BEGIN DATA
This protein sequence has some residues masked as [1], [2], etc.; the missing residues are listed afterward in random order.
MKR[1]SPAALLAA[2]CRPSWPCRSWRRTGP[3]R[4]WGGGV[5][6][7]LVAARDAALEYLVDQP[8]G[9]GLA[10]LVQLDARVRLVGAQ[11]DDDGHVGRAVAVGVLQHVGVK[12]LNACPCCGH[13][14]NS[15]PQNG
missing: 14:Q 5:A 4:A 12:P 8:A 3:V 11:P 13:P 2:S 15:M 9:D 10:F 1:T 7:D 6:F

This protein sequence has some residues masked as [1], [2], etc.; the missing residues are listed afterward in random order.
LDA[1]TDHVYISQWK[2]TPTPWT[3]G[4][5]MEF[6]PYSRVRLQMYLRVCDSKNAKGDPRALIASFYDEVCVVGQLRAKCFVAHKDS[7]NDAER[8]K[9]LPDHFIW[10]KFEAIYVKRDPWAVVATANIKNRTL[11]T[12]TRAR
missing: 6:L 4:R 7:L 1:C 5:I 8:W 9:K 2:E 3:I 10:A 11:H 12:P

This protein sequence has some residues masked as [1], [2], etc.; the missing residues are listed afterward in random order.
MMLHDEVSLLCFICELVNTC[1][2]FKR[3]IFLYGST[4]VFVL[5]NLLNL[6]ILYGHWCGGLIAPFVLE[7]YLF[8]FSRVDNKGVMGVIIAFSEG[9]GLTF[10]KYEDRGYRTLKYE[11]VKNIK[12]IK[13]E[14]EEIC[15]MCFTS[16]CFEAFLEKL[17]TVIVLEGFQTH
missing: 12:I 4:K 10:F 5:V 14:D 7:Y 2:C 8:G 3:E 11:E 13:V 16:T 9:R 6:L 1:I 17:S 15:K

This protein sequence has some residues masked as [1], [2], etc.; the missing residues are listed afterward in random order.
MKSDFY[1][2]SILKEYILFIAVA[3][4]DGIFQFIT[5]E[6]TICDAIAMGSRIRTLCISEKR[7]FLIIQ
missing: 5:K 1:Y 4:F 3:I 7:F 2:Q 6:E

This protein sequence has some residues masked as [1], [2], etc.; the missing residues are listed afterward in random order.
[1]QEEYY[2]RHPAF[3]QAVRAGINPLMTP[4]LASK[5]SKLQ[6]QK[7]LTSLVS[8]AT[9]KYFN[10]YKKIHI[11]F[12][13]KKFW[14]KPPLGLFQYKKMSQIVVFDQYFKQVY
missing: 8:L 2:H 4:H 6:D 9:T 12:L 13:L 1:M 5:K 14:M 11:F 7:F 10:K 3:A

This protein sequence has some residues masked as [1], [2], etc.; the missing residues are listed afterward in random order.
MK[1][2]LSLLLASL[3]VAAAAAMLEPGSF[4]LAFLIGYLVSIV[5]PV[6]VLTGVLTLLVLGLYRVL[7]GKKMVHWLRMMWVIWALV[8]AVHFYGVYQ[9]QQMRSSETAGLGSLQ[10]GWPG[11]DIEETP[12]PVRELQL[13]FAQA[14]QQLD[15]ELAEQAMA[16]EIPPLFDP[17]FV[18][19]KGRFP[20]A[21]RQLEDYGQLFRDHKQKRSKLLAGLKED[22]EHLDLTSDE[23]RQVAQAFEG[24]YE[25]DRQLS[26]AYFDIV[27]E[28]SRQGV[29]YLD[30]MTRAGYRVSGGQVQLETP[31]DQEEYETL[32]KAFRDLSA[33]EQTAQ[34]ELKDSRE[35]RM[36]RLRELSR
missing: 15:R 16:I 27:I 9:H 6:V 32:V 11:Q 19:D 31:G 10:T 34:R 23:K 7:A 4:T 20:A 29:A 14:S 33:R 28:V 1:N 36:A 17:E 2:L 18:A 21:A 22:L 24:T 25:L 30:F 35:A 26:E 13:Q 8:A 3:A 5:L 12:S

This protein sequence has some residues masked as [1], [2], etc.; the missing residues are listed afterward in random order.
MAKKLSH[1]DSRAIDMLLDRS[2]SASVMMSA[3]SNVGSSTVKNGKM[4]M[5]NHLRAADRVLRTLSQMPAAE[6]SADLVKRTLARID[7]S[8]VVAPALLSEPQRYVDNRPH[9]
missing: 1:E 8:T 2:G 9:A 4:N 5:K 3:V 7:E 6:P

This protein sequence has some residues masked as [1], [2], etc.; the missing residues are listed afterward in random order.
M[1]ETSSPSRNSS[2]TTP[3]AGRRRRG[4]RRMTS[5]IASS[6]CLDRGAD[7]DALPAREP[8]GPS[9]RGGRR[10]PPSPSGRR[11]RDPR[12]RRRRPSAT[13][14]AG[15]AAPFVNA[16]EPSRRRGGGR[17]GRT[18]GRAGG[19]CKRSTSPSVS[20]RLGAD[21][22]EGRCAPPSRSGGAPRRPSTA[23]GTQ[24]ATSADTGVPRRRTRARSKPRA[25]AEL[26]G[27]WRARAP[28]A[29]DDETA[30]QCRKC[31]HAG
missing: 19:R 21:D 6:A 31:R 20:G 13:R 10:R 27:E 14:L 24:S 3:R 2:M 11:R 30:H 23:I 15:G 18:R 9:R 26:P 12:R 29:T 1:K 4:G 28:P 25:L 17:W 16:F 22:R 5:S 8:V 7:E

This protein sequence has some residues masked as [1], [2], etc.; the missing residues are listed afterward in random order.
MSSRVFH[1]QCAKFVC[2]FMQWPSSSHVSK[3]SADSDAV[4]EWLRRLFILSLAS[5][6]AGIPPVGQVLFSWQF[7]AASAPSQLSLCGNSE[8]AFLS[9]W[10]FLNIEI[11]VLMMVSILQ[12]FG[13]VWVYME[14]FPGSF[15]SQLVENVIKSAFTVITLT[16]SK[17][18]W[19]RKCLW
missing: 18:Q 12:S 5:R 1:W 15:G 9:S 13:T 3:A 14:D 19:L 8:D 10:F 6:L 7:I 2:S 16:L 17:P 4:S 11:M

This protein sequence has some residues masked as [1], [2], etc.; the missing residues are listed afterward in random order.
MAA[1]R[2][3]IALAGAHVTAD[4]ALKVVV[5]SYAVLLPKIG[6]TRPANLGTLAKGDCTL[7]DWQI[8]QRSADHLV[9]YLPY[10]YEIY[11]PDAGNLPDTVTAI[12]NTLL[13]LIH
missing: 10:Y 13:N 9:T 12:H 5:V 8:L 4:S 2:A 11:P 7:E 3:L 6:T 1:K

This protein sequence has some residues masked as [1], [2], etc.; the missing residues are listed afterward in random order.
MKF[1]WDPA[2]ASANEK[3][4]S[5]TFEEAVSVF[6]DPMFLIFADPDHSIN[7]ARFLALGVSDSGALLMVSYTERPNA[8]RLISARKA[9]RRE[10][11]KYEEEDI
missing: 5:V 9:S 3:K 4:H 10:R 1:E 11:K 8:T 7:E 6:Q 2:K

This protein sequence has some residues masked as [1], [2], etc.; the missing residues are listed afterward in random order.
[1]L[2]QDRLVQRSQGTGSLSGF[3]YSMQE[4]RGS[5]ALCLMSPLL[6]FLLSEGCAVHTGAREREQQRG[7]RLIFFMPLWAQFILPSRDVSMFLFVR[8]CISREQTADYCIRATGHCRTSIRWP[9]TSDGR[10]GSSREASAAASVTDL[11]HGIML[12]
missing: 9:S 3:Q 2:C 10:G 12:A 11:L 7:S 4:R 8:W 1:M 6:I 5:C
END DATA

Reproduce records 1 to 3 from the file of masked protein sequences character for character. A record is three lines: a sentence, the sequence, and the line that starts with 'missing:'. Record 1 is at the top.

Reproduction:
This protein sequence has some residues masked as [1], [2], etc.; the missing residues are listed afterward in random order.
MKR[1]SPAALLAA[2]CRPSWPCRSWRRTGP[3]R[4]WGGGV[5][6][7]LVAARDAALEYLVDQP[8]G[9]GLA[10]LVQLDARVRLVGAQ[11]DDDGHVGRAVAVGVLQHVGVK[12]LNACPCCGH[13][14]NS[15]PQNG
missing: 14:Q 5:A 4:A 12:P 8:A 3:V 11:P 13:P 2:S 15:M 9:D 10:F 1:T 7:D 6:F

This protein sequence has some residues masked as [1], [2], etc.; the missing residues are listed afterward in random order.
LDA[1]TDHVYISQWK[2]TPTPWT[3]G[4][5]MEF[6]PYSRVRLQMYLRVCDSKNAKGDPRALIASFYDEVCVVGQLRAKCFVAHKDS[7]NDAER[8]K[9]LPDHFIW[10]KFEAIYVKRDPWAVVATANIKNRTL[11]T[12]TRAR
missing: 6:L 4:R 7:L 1:C 5:I 8:W 9:K 2:E 3:I 10:A 11:H 12:P

This protein sequence has some residues masked as [1], [2], etc.; the missing residues are listed afterward in random order.
MMLHDEVSLLCFICELVNTC[1][2]FKR[3]IFLYGST[4]VFVL[5]NLLNL[6]ILYGHWCGGLIAPFVLE[7]YLF[8]FSRVDNKGVMGVIIAFSEG[9]GLTF[10]KYEDRGYRTLKYE[11]VKNIK[12]IK[13]E[14]EEIC[15]MCFTS[16]CFEAFLEKL[17]TVIVLEGFQTH
missing: 12:I 4:K 10:F 5:V 14:D 7:Y 2:C 8:G 3:E 11:E 13:V 16:T 9:R 6:L 1:I 17:S 15:K